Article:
With the fiftieth anniversary of the Moynihan Report this year, there is renewed interest in the problems that are associated with single motherhood; most prominently, the behavior of fathers and its impact on children. Today, joblessness among prime-age black men is an even more serious problem than fifty years ago when Daniel Patrick Moynihan said it was at “disaster levels.” In 2014, only 70 percent of 25- to 34-year-old black men were employed, versus 83 percent of their white male peers. If we take into account the prison population and those who only work intermittently, almost half of black men in that age group do not have year-round, full-time employment. As in Moynihan’s day, high rates of joblessness lie at the roots of many social problems.
First, men’s lack of access to stable and well-paying jobs creates instability in romantic relationships. According to inner-city non-custodial fathers interviewed by Kathryn Edin and Timothy Nelson, mothers kick them out of the family home solely because of their lack of earnings. Inner-city single mothers, in contrast, blame men’s irresponsibility, infidelity, and violent behavior for breakups, as Edin and Maria Kefalas have documented. It is hardly surprising that men would neglect to mention infidelity and intimate partner violence to interviewers or that each sex would tend to blame the other for breakups. Yet men’s and women’s accounts may be more compatible than they sound: in recent years, at least, male joblessness is linked to higher rates of intimate partner violence, possibly because it engenders feelings of frustration and embarrassment.
Whatever the precise mechanism by which joblessness contributes to relationship turnover, the result is that a high share of black men and women have children with more than one partner—what Kathryn Edin has labeled “the family-go-round.” Almost 60 percent of black mothers with more than one child have children with at least two fathers, compared to less than 30 percent of comparable white mothers.
Relationship turnover and multi-partner fertility give rise to a multitude of problems for kids. Most obvious is the loss of contact with their fathers. Surveys show that a majority of fathers have limited involvement with their non-custodial children, especially after they and the mothers form new romantic relationships. In recent and past interviews, fathers profess remorse but blame it on external factors, particularly their joblessness, which robs them of the ability to buy their children presents and other provisions. Rather than face embarrassment, these fathers avoid their non-custodial children. Indeed, as the figure below illustrates, about half of fathers have not even eaten a meal with their non-custodial children in the past four weeks.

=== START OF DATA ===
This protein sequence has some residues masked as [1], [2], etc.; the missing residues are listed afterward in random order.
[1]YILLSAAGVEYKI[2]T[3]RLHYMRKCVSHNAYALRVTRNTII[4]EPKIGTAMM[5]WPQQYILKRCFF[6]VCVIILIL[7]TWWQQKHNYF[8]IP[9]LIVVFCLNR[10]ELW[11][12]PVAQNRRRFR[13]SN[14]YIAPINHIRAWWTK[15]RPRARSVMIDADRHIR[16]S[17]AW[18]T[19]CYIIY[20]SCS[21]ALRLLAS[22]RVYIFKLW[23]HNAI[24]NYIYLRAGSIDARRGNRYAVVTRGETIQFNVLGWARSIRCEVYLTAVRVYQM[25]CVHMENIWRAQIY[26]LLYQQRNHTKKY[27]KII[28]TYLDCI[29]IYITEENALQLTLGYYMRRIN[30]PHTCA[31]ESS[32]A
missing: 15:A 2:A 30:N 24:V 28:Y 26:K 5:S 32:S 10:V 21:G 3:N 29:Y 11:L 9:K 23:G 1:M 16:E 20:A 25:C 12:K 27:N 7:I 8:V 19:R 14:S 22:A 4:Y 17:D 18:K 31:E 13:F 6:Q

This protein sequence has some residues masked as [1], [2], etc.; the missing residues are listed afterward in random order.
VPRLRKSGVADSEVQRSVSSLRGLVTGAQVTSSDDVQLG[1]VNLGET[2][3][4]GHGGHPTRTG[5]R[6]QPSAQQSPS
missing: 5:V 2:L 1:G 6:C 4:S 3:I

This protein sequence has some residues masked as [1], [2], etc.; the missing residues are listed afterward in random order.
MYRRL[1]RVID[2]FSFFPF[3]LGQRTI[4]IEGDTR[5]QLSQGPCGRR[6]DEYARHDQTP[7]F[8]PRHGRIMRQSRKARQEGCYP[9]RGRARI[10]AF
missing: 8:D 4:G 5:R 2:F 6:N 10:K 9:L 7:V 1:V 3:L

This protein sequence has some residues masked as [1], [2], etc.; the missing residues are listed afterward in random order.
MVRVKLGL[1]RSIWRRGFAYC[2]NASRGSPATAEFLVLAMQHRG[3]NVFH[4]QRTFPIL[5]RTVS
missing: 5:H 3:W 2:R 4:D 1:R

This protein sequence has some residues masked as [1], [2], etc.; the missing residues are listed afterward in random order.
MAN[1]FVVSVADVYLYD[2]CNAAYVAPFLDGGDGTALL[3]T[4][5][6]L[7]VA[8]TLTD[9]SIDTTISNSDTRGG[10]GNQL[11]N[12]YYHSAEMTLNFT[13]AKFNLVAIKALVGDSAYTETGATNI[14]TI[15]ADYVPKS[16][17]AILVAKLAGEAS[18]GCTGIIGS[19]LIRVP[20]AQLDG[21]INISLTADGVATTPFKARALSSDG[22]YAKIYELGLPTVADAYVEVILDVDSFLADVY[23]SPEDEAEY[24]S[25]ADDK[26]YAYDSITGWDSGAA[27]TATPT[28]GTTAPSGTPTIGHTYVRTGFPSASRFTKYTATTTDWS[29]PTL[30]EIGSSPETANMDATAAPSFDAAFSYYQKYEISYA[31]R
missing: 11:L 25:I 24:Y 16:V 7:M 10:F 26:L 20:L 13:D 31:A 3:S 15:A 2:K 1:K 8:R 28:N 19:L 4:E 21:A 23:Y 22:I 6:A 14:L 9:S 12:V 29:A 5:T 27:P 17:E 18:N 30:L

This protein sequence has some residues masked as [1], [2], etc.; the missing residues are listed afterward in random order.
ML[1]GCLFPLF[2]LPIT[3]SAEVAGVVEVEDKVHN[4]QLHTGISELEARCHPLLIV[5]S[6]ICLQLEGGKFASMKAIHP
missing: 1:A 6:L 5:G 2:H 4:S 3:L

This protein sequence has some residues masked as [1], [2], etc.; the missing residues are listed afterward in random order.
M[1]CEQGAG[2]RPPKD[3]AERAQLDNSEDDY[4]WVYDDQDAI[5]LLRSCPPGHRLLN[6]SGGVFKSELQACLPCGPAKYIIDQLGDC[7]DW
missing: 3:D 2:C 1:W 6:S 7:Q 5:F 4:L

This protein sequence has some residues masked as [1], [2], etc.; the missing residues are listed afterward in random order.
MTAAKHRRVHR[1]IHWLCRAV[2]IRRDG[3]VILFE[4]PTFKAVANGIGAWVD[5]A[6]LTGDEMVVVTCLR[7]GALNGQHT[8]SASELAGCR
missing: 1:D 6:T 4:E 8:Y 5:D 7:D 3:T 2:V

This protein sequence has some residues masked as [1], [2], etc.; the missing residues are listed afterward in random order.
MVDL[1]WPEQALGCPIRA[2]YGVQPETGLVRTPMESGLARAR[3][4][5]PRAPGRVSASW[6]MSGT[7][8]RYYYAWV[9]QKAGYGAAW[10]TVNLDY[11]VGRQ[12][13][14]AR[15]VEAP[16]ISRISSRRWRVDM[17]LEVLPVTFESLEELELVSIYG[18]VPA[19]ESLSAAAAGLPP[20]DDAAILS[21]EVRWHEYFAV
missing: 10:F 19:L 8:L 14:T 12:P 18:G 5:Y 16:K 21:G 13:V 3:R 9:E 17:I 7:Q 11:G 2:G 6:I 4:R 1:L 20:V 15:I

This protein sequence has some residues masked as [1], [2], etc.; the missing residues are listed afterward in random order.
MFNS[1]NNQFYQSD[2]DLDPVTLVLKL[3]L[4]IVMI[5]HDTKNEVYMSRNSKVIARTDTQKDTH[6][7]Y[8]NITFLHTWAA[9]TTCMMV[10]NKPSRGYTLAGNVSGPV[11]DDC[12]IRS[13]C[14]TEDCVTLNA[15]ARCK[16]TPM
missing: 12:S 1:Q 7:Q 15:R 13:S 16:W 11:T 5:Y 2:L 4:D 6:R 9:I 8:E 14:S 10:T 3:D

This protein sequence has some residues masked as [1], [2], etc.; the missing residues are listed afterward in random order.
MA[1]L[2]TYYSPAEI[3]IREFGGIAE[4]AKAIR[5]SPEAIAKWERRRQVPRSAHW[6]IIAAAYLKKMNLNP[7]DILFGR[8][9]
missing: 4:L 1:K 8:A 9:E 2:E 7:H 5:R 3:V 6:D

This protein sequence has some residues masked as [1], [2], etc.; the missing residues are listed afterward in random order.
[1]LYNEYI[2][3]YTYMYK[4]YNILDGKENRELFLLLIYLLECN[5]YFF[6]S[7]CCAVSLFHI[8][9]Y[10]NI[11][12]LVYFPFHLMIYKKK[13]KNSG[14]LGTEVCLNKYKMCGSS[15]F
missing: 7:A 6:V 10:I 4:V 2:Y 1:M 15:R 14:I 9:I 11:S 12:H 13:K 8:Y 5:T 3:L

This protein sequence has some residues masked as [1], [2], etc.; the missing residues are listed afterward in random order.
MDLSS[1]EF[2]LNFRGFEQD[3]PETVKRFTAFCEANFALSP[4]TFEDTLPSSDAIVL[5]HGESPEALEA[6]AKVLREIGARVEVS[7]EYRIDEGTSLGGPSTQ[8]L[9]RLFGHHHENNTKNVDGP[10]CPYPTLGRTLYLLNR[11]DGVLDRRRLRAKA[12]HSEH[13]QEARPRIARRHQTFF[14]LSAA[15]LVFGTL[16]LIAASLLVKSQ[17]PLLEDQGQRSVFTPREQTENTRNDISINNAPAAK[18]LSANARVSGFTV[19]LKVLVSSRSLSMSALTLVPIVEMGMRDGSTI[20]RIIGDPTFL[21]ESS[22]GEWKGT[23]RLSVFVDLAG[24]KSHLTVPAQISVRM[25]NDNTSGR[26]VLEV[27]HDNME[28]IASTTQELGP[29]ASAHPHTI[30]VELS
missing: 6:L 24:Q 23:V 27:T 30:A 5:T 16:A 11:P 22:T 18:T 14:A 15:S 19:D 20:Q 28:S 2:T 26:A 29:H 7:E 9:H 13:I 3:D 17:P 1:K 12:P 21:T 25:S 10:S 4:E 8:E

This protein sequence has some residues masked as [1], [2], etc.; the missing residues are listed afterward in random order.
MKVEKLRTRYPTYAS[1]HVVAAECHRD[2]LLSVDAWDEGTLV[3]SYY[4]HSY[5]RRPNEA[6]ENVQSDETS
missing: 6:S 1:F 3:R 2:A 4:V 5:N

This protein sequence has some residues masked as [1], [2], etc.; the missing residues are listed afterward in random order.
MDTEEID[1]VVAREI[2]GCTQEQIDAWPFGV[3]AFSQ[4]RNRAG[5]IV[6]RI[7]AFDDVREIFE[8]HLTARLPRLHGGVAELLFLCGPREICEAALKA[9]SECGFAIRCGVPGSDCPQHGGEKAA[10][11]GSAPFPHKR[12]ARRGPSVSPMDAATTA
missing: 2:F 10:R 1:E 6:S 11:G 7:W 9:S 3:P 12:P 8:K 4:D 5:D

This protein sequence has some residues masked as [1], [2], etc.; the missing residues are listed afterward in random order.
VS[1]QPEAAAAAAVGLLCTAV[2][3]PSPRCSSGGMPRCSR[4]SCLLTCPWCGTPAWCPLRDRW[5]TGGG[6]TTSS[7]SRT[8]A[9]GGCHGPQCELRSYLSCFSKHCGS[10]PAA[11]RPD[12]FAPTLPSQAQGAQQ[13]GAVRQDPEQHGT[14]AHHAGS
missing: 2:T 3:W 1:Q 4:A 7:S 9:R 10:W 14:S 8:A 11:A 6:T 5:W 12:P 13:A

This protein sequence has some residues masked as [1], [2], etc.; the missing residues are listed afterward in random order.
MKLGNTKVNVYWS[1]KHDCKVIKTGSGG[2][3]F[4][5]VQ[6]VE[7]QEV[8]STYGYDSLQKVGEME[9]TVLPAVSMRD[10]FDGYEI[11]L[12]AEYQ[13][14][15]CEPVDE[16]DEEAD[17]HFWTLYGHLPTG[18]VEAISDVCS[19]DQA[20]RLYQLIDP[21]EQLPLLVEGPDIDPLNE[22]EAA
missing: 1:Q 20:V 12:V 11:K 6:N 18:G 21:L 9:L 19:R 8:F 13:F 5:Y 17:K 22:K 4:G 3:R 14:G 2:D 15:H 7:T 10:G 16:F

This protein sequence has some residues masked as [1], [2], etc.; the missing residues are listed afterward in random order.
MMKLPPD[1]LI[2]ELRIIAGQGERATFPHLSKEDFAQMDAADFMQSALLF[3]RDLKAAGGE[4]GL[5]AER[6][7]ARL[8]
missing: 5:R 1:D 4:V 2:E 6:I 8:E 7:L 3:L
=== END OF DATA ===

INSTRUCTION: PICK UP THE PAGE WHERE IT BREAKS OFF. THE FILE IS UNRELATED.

A minority of children suffer worse consequences from their parents’ unstable relationships: data show a dramatic increase in child maltreatment rates among single-mother households when there is a man present. In a just-completed study, Chun Wang and I find a strong link between joblessness and child maltreatment rates. Since black men are less apt to be employed than white men, these increases in maltreatment are particularly large among black single-parent households (see Figure 2).
Many studies document how family instability in general and multi-partner fertility in particular have adverse consequences on children, particularly boys. After adjusting for mothers’ race, education and employment, Cassandra Dorius and Karen Guzzo found that “Adolescents with a half-sibling with a different father are about 65 percent more likely to have used marijuana, uppers, inhalants, cocaine, crack, hallucinogens, sedatives, or other drugs by the time of their 15th birthday than those who have only full siblings.” Cynthia Harper and Sara McLanahan reported that among fatherless boys, those who lived with stepfathers were at an even greater risk of incarceration than those who lived with a single mother.